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Training Report - How to run engaging first aid training onboard

2 July 2020

Following our initial report last week on running engaging fire drills on board, we continue our training report series written by our Director of Deck Training, Rod Hatch, who provides some interesting ways to spice up First Aid drills on board.


How to spice up First Aid drills? 


The creativity and artistic skills required by crew to make theme nights a charter success can also be applied to training in disaster preparedness. While basic drills are fundamental to effective emergency responses, embodying some drill aspects into a theatrical scenario that could actually happen adds a new level of teamwork. To create an engaging first aid drill, follow the steps below:


  • Assemble the crew, except one stewardess who has been temporarily detached for “special duties”. 

  • Inform the rest that they are now on charter, in St. Tropez, with very high profile guests on board. 

  • The captain, for purposes of this scenario, is ashore visiting the port office, with his radio and phone left on deck. 

  • All the guests are ashore, except the wife of the principal charterer, who is lounging on the sun deck.  

  • Somebody needs to go up and check if she needs anything. By now, crew are wondering what this is all about. Then – HORROR! Whoever went up to the sundeck calls on the radio –“Guest accident at foot of sundeck steps”. 

  • Crew go up to find the charterer's wife (special duties stewardess) in a contorted position at the base of the sundeck stairs, her head on her beach towel which is covered in blood (theatrical or ketchup). 

  • The Captain is nowhere to be found, so who takes charge? What needs to be done? How are tasks allocated? 

  • Then her husband (Captain who has quickly changed into civvies) comes bounding up waving a shopping bag and calling out for his wife to come and see her present. He spots the victim and goes crazy, yelling and threatening everybody with lawsuits, and interfering with the first-aid responders.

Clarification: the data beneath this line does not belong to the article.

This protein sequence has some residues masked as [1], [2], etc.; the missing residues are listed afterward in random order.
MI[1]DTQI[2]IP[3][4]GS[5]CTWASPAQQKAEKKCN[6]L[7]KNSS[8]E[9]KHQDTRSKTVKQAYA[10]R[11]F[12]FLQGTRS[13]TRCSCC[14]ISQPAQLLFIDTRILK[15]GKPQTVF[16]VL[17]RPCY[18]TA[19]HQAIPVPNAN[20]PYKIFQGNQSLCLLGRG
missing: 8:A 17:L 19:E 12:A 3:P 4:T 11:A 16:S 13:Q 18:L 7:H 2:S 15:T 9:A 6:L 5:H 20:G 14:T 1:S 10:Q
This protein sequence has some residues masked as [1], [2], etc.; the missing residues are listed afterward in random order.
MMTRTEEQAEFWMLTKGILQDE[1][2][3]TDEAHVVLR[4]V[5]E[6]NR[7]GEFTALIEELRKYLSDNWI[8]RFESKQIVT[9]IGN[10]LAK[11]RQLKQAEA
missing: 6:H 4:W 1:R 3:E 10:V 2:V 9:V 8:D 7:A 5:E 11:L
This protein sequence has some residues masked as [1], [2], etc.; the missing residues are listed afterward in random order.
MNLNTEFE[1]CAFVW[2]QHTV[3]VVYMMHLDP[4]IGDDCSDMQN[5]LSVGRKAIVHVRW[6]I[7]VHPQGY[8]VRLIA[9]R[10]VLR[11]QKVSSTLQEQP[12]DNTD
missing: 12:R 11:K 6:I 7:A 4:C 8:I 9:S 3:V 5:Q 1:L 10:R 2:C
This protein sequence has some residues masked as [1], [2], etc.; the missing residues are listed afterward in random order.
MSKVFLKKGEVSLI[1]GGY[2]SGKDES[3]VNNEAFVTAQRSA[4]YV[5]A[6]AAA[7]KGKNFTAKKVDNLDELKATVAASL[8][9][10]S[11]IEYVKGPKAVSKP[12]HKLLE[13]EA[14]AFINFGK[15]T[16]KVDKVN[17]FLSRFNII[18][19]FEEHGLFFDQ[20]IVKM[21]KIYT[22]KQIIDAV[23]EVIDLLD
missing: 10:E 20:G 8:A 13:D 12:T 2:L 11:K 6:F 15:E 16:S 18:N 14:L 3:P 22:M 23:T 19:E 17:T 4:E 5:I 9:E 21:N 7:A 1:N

• How is he controlled and ushered away? What actions are taken by the crew? Who communicates what, to whom and how?  

  • This sort of scenario could conceivably happen in real life, and again the debriefing will bring up some very useful observations and lessons to be applied.


By giving crew (single or in pairs) the opportunity to create, write and direct any type of scenario which can be worked into the routine drill schedules, will help buy them into these drills and practices. They will become more capable and confident in their safety roles and will start to develop their own leadership skills. The foregoing examples are intended to stimulate crew to produce their own scenarios so as to maintain a high level of interest and involvement in safety drills.


We will follow up next week with some ideas on preparing for annual audits and surveys, including specific chart exercises.




Rodney A. Hatch - Director for Deck Training

Rod hails from Southampton. His connection to the sea goes back to early memories of the city skyline being dominated by the last generation of the great trans-Atlantic liners, and when the the only yachts on the River Hamble were wooden ones, sympathetic neighbours of one of the last wooden hulks from the Royal Navy's Napoleonic wars.


After graduating from Sheffield University, and prior to actually running away to sea, he was a Lecturer in Economics and Liberal Studies at South Bank Polytechnic, London. His yachting career and commercial sea time span over fifty years, and he is still active as a Relief Captain.

From its shores to its inland hills, Rod embraces the Mediterranean littoral, with special affection for the ancient magic of the Greek islands, the glories of Renaissance Italy, France for the historic ties with England, and every vineyard along the way.


Rod can be reached at deck@pya.org

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